Within hours of landing in Reykjavik, my travel companion and I rented a car and drove south. We wanted to save our city wandering for the end since since we would return to Reykjavik to fly out. Iceland’s roads swing between perfectly surfaced and empty, and impassable unless you have four-wheel drive and a whole lot of time on your hands. We didn’t know about the second kind of road yet, and off we zoomed down the lovely ring road that circumnavigates the country. For someone who loves to drive as much as I do, it was a joy, despite the darkening sky and the lashing rain that would sweep over us for the next two days.
While we drove day and night our whole trip, we must have stopped every five minutes. It’s impossible not to, especially if you’re a photographer and you’re traveling with a filmmaker. Within half an hour of leaving Reykjavik, we had pulled over on a horse trail, illegally as we were to find, and run joyfully into the incredible moss-covered black rock landscape. I wonder if Icelanders have multiple words for moss. I was overcome with all the hues and textures, so much green and springy.
Iceland has an amazing number of waterfalls—we saw them randomly all over Southern Iceland, and only one of those was actually on our itinerary (Gullfoss). The others (Seljalandsfoss and Skógafoss) were just off the side of the road. Can you imagine? You’re driving along a black tar road that disappears into the horizon, and through the rain, far ahead, faint but sure, there’s a vertical band of white against the black and green mountains. It’s a river, a sparkling misty wonder, roaring over the top of a mountain, crashing down into volcanic earth.
Gullfoss (Golden Falls) is one of the many wonders of Iceland. The river Hvítá plunges in two stages into a deep deep crevice in southwest Iceland. What’s startling is that the crevice is obscured until you come right up to it, and so while you’re approaching, it looks as if this huge river just ends suddenly.
Getting to Gullfoss was a bit of a driving hazard. Just an hour away from the falls, the road suddenly became a gravel path which drastically slowed our progress, and we ended up missing the sunset, which would probably have been pretty spectacular over the falls. That said, a towering twilit waterfall is nothing to scoff at.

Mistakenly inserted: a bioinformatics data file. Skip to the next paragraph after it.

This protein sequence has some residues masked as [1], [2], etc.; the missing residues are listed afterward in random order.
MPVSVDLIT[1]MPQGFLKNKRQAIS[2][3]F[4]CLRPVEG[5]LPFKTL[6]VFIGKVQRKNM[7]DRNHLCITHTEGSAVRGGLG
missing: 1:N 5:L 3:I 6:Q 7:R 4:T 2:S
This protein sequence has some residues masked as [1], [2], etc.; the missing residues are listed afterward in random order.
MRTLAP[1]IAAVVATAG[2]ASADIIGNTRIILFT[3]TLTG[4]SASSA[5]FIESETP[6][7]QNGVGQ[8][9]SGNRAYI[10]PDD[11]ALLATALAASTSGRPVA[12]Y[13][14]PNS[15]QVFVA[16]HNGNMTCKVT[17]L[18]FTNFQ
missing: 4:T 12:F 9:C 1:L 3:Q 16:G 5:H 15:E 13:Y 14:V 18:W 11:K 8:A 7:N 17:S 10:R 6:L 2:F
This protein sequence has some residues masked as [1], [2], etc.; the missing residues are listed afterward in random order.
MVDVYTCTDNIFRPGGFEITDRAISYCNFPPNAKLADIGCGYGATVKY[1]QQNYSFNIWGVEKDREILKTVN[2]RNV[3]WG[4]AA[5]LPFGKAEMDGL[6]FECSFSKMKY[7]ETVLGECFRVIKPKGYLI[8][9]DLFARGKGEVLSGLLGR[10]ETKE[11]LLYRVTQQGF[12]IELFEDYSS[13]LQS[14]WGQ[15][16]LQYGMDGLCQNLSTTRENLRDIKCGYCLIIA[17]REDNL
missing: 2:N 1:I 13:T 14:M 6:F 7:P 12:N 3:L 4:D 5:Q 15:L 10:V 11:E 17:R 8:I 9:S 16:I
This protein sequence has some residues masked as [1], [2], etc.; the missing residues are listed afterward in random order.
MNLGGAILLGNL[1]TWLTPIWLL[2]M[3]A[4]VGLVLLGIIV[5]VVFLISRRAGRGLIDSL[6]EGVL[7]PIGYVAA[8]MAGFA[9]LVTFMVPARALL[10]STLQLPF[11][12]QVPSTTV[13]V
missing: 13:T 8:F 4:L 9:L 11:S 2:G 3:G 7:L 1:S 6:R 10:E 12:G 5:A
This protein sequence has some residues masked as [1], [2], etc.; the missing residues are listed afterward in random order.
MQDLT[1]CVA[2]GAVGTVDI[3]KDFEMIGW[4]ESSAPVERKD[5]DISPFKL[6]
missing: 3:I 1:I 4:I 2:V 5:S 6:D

In the tiny town of Stokkseyri we tried to visit a ghost museum, which was unfortunately closed, but we did get to walk along the town’s rain-blasted rocky coastline, which featured our first glimpse of a turf house, as well as an abandoned, angular seaside house. I’m still curious as to who lived there and why they left. And in a tiny gift shop full of handmade wool hats and gloves (Icelandic sheep and wool are ubiquitous), I discovered an addictive Icelandic snack—peppery multigrain sesame seed crackers (Kex?).
Along the road to Gulfoss, and in the town of Geysir (from where we get the English word geyser—and what beautiful steamy landscape), we got to commune with carved wooden people: men and women sculpted into logs and painted up all lovely. I’m not sure of their significance in Icelandic culture, but they were striking figures to encounter.
And we got going on our nightly habit of fancy fish dinner. Throughout Iceland, we eschewed the ubiquitous mutton dishes (we’re both pescatarian), as well as hákarl, a fermented/rotted shark dish that is apparently a delicacy. However, our ling fish dish at Hotel Geysir was delicate and flavorful and rich, and I highly recommend Hotel Geysir’s delicious homemade bread. Yum.
Abeer Hoque is a Nigerian born Bangladeshi American writer and photographer. See more at olivewitch.com.